Undercover video at Hormel hog supplier shows workers hacking off piglets' tails


The hidden camera footage comes from one of the nation's largest hog operations. The livestock-raising factory, located in Hinton, Oklahoma, belongs to the Maschhoff family. Upward of 2,000 sows breed untold tens of thousands of piglets here.

Within weeks of birth, the youngsters are shipped off to other facilities. The Maschhoffs -- whose slogan is "Progressive Farming. Family Style" -- provide animals to Hormel, the 126-year-old Fortune 500 company headquartered in Austin, Minnesota. 

 Hormel retails foods under many names, including Spam, Jennie-O, and Dinty Moore. 

The video, released Tuesday by the international animal protection organization Mercy For Animals, was shot in 2016. 

It shows various disturbing practices that are commonplace at swine breeding farms.  

Piglets' tails are severed. Some are castrated. In both cases without any pain relief.

"With the animals living in such confined spaces, with so many other animals, it puts stress on them," says Mercy spokesperson Cody Carlson. "Because of that, they'll often bite on the tails of the others, or anything else that's nearby. Their tails are chopped off so more animals can fit into these small spaces. At these kind of operations, it's about efficiency of space."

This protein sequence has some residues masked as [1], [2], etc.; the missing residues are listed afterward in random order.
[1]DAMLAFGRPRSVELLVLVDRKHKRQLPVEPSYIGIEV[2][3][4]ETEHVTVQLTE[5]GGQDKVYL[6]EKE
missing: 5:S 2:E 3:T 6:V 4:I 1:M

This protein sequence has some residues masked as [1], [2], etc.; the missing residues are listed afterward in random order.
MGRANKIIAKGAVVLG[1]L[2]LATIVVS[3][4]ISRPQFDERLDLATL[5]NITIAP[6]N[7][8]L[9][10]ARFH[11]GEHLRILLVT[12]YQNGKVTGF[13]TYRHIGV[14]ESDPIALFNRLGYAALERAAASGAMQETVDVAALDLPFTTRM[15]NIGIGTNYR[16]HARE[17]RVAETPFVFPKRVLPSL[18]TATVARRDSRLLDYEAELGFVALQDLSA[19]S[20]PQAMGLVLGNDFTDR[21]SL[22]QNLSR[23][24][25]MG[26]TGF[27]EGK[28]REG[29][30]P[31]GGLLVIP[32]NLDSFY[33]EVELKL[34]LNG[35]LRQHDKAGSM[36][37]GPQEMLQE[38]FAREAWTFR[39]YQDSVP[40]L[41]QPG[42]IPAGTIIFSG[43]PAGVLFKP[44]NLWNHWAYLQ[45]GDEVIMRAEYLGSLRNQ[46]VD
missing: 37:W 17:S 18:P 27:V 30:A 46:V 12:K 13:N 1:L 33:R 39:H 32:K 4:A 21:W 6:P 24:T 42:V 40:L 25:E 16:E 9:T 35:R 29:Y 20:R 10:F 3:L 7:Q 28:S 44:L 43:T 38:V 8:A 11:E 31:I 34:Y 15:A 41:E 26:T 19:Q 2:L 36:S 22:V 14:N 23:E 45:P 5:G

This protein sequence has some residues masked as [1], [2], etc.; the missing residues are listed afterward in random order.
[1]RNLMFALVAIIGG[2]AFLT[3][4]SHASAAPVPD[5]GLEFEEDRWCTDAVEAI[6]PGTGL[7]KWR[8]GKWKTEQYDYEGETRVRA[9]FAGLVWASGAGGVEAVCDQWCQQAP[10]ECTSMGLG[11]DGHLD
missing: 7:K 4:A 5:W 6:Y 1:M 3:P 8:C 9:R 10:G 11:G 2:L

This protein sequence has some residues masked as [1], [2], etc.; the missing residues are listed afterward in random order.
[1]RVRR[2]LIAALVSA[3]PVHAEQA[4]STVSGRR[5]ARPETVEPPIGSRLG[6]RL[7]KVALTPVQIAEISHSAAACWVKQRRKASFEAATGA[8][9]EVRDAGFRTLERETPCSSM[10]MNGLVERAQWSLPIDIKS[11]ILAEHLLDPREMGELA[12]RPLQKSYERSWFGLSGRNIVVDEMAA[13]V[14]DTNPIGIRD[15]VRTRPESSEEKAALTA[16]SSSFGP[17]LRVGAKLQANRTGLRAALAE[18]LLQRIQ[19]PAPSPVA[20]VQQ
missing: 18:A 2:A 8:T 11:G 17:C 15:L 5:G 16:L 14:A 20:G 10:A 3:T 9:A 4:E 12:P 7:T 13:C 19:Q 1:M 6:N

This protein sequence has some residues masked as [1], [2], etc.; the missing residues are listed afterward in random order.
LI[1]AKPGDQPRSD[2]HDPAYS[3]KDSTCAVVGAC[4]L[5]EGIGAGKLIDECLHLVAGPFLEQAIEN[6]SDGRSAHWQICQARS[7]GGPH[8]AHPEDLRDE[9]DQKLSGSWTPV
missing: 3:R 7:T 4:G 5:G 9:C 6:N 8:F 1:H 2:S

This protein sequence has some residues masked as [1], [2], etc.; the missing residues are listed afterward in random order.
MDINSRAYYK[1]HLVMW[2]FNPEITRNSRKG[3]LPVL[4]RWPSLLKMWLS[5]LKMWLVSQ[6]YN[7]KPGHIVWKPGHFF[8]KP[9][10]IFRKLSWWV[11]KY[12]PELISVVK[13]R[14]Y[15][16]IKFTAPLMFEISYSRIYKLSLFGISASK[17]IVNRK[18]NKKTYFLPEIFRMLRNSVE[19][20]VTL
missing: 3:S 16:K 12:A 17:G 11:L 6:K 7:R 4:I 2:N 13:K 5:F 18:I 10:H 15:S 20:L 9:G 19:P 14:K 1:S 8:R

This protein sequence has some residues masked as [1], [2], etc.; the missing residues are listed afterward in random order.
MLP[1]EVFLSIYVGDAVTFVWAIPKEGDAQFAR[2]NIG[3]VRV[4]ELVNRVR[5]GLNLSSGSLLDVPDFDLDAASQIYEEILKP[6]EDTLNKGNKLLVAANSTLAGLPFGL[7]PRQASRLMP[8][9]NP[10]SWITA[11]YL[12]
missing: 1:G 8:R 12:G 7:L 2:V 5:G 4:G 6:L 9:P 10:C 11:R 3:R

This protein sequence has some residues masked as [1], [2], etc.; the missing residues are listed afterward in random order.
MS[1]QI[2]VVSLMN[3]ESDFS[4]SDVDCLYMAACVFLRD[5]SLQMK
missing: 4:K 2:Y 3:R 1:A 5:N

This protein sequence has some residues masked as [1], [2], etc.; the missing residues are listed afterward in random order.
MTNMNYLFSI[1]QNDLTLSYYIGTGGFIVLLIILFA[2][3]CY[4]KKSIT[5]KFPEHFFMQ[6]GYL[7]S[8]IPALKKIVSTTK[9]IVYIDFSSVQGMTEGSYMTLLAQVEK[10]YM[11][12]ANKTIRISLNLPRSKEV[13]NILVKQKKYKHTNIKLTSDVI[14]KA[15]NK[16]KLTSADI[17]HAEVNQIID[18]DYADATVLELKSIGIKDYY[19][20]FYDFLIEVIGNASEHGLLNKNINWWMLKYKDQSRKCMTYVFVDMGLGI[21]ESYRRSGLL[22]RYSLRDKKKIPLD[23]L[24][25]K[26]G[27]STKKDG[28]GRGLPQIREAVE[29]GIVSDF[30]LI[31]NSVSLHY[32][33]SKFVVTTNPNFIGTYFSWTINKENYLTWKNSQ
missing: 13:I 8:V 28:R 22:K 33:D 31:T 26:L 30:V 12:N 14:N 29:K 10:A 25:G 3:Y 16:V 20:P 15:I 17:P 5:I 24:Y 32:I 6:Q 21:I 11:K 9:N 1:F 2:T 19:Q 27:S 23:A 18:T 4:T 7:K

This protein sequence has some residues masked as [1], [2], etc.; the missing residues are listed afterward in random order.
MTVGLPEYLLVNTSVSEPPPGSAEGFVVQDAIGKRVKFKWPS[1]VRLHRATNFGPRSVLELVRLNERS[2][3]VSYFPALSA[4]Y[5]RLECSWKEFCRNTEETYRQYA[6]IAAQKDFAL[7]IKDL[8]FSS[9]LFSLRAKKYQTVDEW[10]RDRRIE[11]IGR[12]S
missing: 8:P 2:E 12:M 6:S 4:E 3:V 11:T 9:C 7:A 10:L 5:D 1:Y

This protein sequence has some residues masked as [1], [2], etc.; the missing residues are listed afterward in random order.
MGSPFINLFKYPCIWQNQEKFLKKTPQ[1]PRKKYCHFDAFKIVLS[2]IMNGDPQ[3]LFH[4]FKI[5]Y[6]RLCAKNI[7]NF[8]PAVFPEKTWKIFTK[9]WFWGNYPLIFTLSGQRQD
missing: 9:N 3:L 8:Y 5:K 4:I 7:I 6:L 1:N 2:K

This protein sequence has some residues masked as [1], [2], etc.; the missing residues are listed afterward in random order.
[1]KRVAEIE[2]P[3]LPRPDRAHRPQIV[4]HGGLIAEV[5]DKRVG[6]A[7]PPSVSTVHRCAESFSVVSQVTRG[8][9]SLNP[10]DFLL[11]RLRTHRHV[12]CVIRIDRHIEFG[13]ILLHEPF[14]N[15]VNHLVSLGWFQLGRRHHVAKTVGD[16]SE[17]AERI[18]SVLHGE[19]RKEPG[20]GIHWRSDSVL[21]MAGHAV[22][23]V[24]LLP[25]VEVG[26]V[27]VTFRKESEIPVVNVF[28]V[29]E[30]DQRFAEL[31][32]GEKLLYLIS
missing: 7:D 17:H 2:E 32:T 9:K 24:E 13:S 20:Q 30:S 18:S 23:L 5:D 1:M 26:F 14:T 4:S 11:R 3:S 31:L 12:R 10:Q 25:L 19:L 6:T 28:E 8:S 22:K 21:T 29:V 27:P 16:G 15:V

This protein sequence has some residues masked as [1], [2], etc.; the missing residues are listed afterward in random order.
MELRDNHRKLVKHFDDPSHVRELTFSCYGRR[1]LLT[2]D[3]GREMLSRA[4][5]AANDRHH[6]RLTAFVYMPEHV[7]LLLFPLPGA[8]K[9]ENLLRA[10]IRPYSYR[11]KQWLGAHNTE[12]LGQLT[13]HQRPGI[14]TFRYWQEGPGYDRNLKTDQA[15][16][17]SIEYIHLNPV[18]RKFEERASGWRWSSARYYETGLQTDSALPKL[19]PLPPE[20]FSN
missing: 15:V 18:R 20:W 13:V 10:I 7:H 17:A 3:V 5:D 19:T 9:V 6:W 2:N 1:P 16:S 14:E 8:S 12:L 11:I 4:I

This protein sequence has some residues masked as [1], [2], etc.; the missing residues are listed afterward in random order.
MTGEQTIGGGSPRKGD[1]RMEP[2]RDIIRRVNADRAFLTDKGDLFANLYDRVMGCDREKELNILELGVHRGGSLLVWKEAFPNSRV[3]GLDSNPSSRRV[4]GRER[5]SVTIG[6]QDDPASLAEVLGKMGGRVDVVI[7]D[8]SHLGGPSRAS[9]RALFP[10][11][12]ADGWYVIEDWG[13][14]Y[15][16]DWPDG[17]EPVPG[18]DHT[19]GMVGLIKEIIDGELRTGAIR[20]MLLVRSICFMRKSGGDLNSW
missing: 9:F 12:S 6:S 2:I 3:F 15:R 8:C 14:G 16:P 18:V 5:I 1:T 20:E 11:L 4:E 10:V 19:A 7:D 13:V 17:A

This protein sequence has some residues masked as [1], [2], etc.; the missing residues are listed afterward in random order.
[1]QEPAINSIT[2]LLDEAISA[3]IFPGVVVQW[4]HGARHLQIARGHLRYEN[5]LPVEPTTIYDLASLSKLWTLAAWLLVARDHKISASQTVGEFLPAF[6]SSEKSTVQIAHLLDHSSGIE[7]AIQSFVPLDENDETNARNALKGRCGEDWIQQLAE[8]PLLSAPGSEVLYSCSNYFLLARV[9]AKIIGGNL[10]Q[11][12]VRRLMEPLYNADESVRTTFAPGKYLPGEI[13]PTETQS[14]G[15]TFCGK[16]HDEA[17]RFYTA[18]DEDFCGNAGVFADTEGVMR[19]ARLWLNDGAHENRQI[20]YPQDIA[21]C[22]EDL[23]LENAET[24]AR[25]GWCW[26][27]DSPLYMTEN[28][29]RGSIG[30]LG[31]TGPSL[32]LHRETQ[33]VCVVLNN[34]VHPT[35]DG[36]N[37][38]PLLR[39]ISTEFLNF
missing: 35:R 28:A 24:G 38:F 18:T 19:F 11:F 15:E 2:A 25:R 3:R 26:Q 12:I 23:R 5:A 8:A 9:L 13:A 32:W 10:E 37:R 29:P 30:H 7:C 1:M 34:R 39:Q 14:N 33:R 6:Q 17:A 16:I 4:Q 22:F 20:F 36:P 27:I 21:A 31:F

The video also shows mother pigs suffering from various maladies in cramped gestation crates. Inside these confines, sows cannot lie down or turn around. 

According to the group, the use of such crates "has been widely denounced as one of the most abusive factory farming practices in the world." 

Carlson says Hormel has pledged to eradicate the use of gestation crates at both its own facilities as well as those of its suppliers by 2018. The company responded to release of the video by suspending receipt of livestock from the Maschhoffs' Oklahoma facility until "a thorough investigation" is completed.

"People need to remember that nothing found in our investigation is unusual or illegal," Carlson says. "They're routine in factory farming."